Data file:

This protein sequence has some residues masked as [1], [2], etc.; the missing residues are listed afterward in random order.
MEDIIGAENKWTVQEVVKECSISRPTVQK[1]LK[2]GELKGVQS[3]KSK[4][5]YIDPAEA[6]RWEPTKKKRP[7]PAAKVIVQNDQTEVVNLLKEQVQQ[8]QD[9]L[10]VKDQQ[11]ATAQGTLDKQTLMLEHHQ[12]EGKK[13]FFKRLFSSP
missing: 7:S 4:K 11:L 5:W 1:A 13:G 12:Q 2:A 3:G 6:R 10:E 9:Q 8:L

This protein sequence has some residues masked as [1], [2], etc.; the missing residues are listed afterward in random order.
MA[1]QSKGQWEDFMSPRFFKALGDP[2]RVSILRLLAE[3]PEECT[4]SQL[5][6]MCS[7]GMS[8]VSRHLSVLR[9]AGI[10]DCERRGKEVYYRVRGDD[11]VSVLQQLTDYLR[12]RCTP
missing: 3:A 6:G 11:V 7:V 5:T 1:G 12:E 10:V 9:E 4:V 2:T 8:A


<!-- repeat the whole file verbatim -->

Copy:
This protein sequence has some residues masked as [1], [2], etc.; the missing residues are listed afterward in random order.
MEDIIGAENKWTVQEVVKECSISRPTVQK[1]LK[2]GELKGVQS[3]KSK[4][5]YIDPAEA[6]RWEPTKKKRP[7]PAAKVIVQNDQTEVVNLLKEQVQQ[8]QD[9]L[10]VKDQQ[11]ATAQGTLDKQTLMLEHHQ[12]EGKK[13]FFKRLFSSP
missing: 7:S 4:K 11:L 5:W 1:A 13:G 12:Q 2:A 3:G 6:R 10:E 9:Q 8:L

This protein sequence has some residues masked as [1], [2], etc.; the missing residues are listed afterward in random order.
MA[1]QSKGQWEDFMSPRFFKALGDP[2]RVSILRLLAE[3]PEECT[4]SQL[5][6]MCS[7]GMS[8]VSRHLSVLR[9]AGI[10]DCERRGKEVYYRVRGDD[11]VSVLQQLTDYLR[12]RCTP
missing: 3:A 6:G 11:V 7:V 5:T 1:G 12:E 10:V 9:E 4:V 2:T 8:A